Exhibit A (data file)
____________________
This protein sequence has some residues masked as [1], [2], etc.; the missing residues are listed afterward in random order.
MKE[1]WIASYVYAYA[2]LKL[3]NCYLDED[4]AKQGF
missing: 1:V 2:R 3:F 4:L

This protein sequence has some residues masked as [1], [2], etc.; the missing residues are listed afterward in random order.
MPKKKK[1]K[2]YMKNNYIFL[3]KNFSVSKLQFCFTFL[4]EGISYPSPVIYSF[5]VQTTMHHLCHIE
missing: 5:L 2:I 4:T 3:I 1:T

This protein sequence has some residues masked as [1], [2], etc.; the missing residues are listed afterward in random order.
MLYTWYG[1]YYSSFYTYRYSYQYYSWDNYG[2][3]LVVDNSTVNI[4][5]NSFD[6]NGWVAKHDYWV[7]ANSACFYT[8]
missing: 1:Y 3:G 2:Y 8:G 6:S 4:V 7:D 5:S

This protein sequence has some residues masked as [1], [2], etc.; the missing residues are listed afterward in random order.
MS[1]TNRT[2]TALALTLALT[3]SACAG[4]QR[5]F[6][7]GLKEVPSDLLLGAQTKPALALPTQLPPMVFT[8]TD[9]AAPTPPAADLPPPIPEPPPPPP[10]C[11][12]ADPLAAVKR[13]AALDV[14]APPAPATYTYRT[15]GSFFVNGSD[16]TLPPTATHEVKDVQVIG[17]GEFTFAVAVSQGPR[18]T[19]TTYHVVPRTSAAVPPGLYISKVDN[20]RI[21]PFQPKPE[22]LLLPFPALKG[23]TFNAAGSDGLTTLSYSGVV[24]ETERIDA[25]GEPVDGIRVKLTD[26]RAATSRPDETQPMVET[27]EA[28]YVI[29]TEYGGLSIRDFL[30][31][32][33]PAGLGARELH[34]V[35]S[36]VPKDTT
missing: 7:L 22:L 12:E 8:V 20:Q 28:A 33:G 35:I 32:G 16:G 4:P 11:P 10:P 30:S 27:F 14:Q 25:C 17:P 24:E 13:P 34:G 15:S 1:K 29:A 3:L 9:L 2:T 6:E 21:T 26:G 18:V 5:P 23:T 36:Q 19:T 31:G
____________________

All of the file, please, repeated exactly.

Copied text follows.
This protein sequence has some residues masked as [1], [2], etc.; the missing residues are listed afterward in random order.
MKE[1]WIASYVYAYA[2]LKL[3]NCYLDED[4]AKQGF
missing: 1:V 2:R 3:F 4:L

This protein sequence has some residues masked as [1], [2], etc.; the missing residues are listed afterward in random order.
MPKKKK[1]K[2]YMKNNYIFL[3]KNFSVSKLQFCFTFL[4]EGISYPSPVIYSF[5]VQTTMHHLCHIE
missing: 5:L 2:I 4:T 3:I 1:T

This protein sequence has some residues masked as [1], [2], etc.; the missing residues are listed afterward in random order.
MLYTWYG[1]YYSSFYTYRYSYQYYSWDNYG[2][3]LVVDNSTVNI[4][5]NSFD[6]NGWVAKHDYWV[7]ANSACFYT[8]
missing: 1:Y 3:G 2:Y 8:G 6:S 4:V 7:D 5:S

This protein sequence has some residues masked as [1], [2], etc.; the missing residues are listed afterward in random order.
MS[1]TNRT[2]TALALTLALT[3]SACAG[4]QR[5]F[6][7]GLKEVPSDLLLGAQTKPALALPTQLPPMVFT[8]TD[9]AAPTPPAADLPPPIPEPPPPPP[10]C[11][12]ADPLAAVKR[13]AALDV[14]APPAPATYTYRT[15]GSFFVNGSD[16]TLPPTATHEVKDVQVIG[17]GEFTFAVAVSQGPR[18]T[19]TTYHVVPRTSAAVPPGLYISKVDN[20]RI[21]PFQPKPE[22]LLLPFPALKG[23]TFNAAGSDGLTTLSYSGVV[24]ETERIDA[25]GEPVDGIRVKLTD[26]RAATSRPDETQPMVET[27]EA[28]YVI[29]TEYGGLSIRDFL[30][31][32][33]PAGLGARELH[34]V[35]S[36]VPKDTT
missing: 7:L 22:L 12:E 8:V 20:Q 28:A 33:G 35:I 32:G 16:G 4:P 11:P 10:P 30:S 27:F 14:Q 25:C 17:P 24:E 13:P 34:G 15:S 1:K 29:A 3:L 9:L 2:T 6:E 21:T 26:G 18:V 5:P 23:T 36:Q 19:T 31:G